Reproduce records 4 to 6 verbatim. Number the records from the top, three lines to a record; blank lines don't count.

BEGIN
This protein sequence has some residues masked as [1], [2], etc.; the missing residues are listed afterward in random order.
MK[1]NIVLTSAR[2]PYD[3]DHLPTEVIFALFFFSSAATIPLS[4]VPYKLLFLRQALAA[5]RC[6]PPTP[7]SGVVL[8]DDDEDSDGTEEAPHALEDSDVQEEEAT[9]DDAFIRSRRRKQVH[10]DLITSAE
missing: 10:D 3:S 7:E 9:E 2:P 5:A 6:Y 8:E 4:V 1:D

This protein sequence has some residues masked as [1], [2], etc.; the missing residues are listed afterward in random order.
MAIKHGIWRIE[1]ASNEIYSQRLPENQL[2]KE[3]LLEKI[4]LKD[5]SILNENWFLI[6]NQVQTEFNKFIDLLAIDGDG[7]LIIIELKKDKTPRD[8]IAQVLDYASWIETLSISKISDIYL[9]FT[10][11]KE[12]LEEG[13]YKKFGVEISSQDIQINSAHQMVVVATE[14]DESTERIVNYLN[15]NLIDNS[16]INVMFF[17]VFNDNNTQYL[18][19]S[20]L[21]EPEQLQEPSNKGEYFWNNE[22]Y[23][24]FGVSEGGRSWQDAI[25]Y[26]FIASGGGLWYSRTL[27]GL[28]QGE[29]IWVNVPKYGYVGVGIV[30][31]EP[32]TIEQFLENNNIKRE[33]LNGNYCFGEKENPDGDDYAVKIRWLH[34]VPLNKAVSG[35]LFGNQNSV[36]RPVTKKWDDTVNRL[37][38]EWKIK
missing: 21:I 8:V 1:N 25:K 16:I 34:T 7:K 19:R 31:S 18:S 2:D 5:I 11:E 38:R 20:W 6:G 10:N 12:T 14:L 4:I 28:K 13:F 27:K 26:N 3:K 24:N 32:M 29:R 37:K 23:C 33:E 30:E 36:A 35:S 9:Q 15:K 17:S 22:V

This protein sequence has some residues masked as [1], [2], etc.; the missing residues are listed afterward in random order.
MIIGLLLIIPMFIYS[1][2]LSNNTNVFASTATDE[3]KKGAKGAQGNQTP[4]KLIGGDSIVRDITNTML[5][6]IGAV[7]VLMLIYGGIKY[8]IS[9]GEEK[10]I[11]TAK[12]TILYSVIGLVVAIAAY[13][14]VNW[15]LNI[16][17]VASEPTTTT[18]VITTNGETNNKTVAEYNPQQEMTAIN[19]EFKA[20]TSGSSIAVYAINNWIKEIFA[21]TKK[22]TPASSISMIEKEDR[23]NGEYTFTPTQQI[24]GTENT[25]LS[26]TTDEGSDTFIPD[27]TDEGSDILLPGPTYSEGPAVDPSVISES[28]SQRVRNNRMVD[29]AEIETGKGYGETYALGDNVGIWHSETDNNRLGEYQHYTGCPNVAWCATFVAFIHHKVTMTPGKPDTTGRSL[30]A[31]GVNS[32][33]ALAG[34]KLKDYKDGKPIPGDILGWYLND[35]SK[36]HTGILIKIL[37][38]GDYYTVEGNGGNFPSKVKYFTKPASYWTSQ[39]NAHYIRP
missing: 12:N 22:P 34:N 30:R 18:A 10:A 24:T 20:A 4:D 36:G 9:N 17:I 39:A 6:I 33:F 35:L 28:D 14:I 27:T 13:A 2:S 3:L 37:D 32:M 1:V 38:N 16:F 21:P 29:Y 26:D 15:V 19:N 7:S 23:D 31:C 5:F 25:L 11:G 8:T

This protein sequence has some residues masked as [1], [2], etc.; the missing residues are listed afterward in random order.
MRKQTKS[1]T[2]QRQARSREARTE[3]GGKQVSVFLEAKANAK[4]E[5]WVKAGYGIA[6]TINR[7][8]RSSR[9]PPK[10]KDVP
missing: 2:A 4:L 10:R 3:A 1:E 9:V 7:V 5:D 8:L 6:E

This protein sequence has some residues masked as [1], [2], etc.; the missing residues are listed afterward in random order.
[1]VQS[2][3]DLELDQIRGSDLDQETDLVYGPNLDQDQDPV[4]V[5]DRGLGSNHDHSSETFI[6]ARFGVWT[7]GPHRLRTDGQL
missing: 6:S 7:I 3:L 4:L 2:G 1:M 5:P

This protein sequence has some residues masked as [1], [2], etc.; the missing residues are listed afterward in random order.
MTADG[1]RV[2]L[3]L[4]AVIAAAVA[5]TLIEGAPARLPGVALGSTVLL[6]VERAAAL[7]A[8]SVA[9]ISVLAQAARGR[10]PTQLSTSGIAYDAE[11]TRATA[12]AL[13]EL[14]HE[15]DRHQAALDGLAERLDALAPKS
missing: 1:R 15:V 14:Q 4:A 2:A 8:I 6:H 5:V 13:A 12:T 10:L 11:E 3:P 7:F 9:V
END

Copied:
This protein sequence has some residues masked as [1], [2], etc.; the missing residues are listed afterward in random order.
MRKQTKS[1]T[2]QRQARSREARTE[3]GGKQVSVFLEAKANAK[4]E[5]WVKAGYGIA[6]TINR[7][8]RSSR[9]PPK[10]KDVP
missing: 2:A 4:L 10:R 3:A 1:E 9:V 7:V 5:D 8:L 6:E

This protein sequence has some residues masked as [1], [2], etc.; the missing residues are listed afterward in random order.
[1]VQS[2][3]DLELDQIRGSDLDQETDLVYGPNLDQDQDPV[4]V[5]DRGLGSNHDHSSETFI[6]ARFGVWT[7]GPHRLRTDGQL
missing: 6:S 7:I 3:L 4:L 2:G 1:M 5:P

This protein sequence has some residues masked as [1], [2], etc.; the missing residues are listed afterward in random order.
MTADG[1]RV[2]L[3]L[4]AVIAAAVA[5]TLIEGAPARLPGVALGSTVLL[6]VERAAAL[7]A[8]SVA[9]ISVLAQAARGR[10]PTQLSTSGIAYDAE[11]TRATA[12]AL[13]EL[14]HE[15]DRHQAALDGLAERLDALAPKS
missing: 1:R 15:V 14:Q 4:A 2:A 8:I 6:H 5:V 13:A 12:T 10:L 11:E 3:P 7:F 9:V